One ongoing challenge I have is around how to increase the depth of reflection on teaching practice (or indeed other professional practices) within the context of formal development programmes. Sometimes we use models of reflection to assist, including Gibbs, Johns and Greenaway’s models. However existing models, and even free flow writing, have not always yielded in-depth reflections. Based on my own experience of supporting reflection across different professional groups I have summarised three limitations of existing models of reflection.
1) A tendency to focus on iterative improvement with less emphasis on validation of practice
Models tend to steer the reflector to assess any issues that require a change in approach (plan-do-review and variations thereof); change is king. Based on experience, sometimes colleagues find that they don’t need to change but instead they can take value from affirming their practice and recognising what they do as effective or good. Affirmation and confidence in practice are as important as identifying points for change and development.
2) A limited engagement with the idea of governing variables
Reflection models can tend to encourage single loop learning as critical incidents are located and considered. I always encourage anyone reflecting to consider what is within their remit and control, and to focus their attention accordingly rather than locating issues within the practice of others, particularly when this leads to a sense of blame or the shifting of responsibility for personal practice. Nevertheless, it can be very useful for some attention to be given to the constructive consideration of challenging the status quo and the operational norm. New(-ish) practitioners can often assess the context in perceptive ways as they have not necessarily been acculturated and institutionalised. To encourage a focus on the constraints and context of practice is very different than shifting the focus of a micro reflection to others because it may be easier than examining one’s own practice. It means standing back and asking what are the things around me that I need to challenge? (challenge is key here, and the answers may not be to hand, challenge – not change). Possible areas to challenge include policy and established ways of working. Whilst senior staff may be able to act on these realisations, new lecturers (or practitioners in other fields) may be less empowered or confident to take action. However, if institutional staff development is joined up, then the issues raised through these reflections can filter through course leaders and assessors for discussion elsewhere.
3) A tendency to focus on incidents rather than wider periods of personal transformation and growth.
A third issue with existing models of reflection is that they tend to focus on an incident by incident basis i.e. take a critical incident and consider it in depth, resulting in a learning or a change. This approach can be simplistic and fail to make connections between a range of events and practice. The resulting reflection therefore tends to be overly descriptive and sometimes forced. Instead I am now encouraging a ‘compound reflection’ – to look back over a series of events or a time period and consider the resultant personal and professional growth. This is especially powerful for identifying personal learning about practice, and the recognition of evolving beliefs and values. It should also provide a chance to review meta-learning, asking what happened across this period to assist my learning? I am not convinced that this depth occurs on an incident by incident basis.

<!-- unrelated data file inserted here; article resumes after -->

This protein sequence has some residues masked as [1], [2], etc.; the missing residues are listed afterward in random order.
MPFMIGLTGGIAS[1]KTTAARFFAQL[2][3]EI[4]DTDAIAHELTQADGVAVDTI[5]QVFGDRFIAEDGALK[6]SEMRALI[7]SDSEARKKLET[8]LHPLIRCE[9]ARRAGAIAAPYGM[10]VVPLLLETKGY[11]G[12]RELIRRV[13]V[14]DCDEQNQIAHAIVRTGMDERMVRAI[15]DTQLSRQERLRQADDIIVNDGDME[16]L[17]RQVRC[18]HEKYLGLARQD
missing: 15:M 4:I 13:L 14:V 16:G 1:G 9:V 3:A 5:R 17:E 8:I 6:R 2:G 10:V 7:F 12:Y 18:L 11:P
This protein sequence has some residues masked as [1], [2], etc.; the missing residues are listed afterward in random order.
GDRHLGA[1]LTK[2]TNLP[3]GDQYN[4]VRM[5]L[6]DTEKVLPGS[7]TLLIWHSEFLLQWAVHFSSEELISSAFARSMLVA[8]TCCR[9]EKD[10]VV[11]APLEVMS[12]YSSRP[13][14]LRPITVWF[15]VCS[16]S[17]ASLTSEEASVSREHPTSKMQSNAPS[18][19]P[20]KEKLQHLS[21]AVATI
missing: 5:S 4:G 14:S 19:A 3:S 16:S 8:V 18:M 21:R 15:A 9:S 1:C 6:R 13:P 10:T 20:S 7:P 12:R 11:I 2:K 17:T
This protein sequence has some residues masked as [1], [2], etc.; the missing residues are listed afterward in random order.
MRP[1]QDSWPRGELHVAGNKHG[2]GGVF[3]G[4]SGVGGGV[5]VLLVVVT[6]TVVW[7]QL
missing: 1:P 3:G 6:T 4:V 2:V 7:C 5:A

I am proposing an alternative reflection model to capture some of the points above. Essentially this encourages the focus on either an event/incident or a period of time identified by the reflector (e.g. across one term, or after a CPD programme). In the model focus is drawn to three areas, which align to the UK Professional Standards Framework Dimensions of Practice. Individuals should separately attend to their activities/practice, knowledge and values/beliefs. The actual dimensions of practice can be used to further frame thinking. For EACH of those three areas stimulating questions can be asked to encourage external or internal conversation. Affirmation, challenge and meta-reflection are all evident.
|EXPERIENCE||Single events, multiple events, or reflections on
|FOCUS||1. Knowledge||2. Activity||3. Beliefs|
|QUESTIONS (to be applied to Knowledge, Activities and Beliefs)||• Affirmation: What knowledge, practice or beliefs have been reinforced? Where is the evidence that gives me confidence? How can I share this practice?
• Question: What questions have been generated? Which should be prioritized?
• Change: What changes have I made? What is the impact?
• Research: What information do I need to move forward? Why do I need this? How might I get this?
• Challenge: What forces constrain my knowledge, practice or beliefs? Which of these can I change? Which might I alert others to? Which must I accept?
• Meta-reflection: How do I learn at my best? What role to colleagues play in my learning? How can I ensure that I keep learning? What learning routines should I maintain or change?
Of course this is an early attempt at shaping up a framework to assist reflection, so any thoughts by reply are very welcome.